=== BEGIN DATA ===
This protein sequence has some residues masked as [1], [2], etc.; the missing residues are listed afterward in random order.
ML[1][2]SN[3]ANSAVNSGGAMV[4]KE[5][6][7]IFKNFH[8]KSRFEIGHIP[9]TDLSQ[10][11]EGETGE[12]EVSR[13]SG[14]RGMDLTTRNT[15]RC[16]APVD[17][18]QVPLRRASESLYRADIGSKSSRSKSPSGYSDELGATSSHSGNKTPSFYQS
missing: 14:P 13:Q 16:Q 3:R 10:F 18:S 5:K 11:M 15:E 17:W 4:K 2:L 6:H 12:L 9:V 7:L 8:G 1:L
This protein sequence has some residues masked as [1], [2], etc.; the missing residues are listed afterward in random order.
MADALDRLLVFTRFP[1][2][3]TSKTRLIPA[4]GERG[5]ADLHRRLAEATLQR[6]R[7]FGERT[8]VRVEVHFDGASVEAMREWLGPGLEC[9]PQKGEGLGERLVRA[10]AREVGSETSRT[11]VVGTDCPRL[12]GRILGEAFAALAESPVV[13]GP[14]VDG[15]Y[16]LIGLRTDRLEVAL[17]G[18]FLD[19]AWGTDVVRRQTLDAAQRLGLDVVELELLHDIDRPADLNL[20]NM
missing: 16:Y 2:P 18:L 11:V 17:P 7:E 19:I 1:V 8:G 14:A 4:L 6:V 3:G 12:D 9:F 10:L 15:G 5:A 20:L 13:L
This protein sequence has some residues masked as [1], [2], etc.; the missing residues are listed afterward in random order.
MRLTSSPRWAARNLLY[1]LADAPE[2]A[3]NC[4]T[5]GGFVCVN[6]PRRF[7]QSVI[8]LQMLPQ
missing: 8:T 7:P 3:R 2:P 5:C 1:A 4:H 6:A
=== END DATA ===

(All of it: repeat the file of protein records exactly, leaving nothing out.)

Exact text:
This protein sequence has some residues masked as [1], [2], etc.; the missing residues are listed afterward in random order.
ML[1][2]SN[3]ANSAVNSGGAMV[4]KE[5][6][7]IFKNFH[8]KSRFEIGHIP[9]TDLSQ[10][11]EGETGE[12]EVSR[13]SG[14]RGMDLTTRNT[15]RC[16]APVD[17][18]QVPLRRASESLYRADIGSKSSRSKSPSGYSDELGATSSHSGNKTPSFYQS
missing: 14:P 13:Q 16:Q 3:R 10:F 18:S 5:K 11:M 15:E 17:W 4:K 2:L 6:H 12:L 9:V 7:L 8:G 1:L
This protein sequence has some residues masked as [1], [2], etc.; the missing residues are listed afterward in random order.
MADALDRLLVFTRFP[1][2][3]TSKTRLIPA[4]GERG[5]ADLHRRLAEATLQR[6]R[7]FGERT[8]VRVEVHFDGASVEAMREWLGPGLEC[9]PQKGEGLGERLVRA[10]AREVGSETSRT[11]VVGTDCPRL[12]GRILGEAFAALAESPVV[13]GP[14]VDG[15]Y[16]LIGLRTDRLEVAL[17]G[18]FLD[19]AWGTDVVRRQTLDAAQRLGLDVVELELLHDIDRPADLNL[20]NM
missing: 16:Y 2:P 18:L 11:V 17:P 7:E 19:I 1:V 8:G 14:A 4:L 6:V 3:G 12:D 9:F 10:L 15:G 5:A 20:L 13:L
This protein sequence has some residues masked as [1], [2], etc.; the missing residues are listed afterward in random order.
MRLTSSPRWAARNLLY[1]LADAPE[2]A[3]NC[4]T[5]GGFVCVN[6]PRRF[7]QSVI[8]LQMLPQ
missing: 8:T 7:P 3:R 2:P 5:C 1:A 4:H 6:A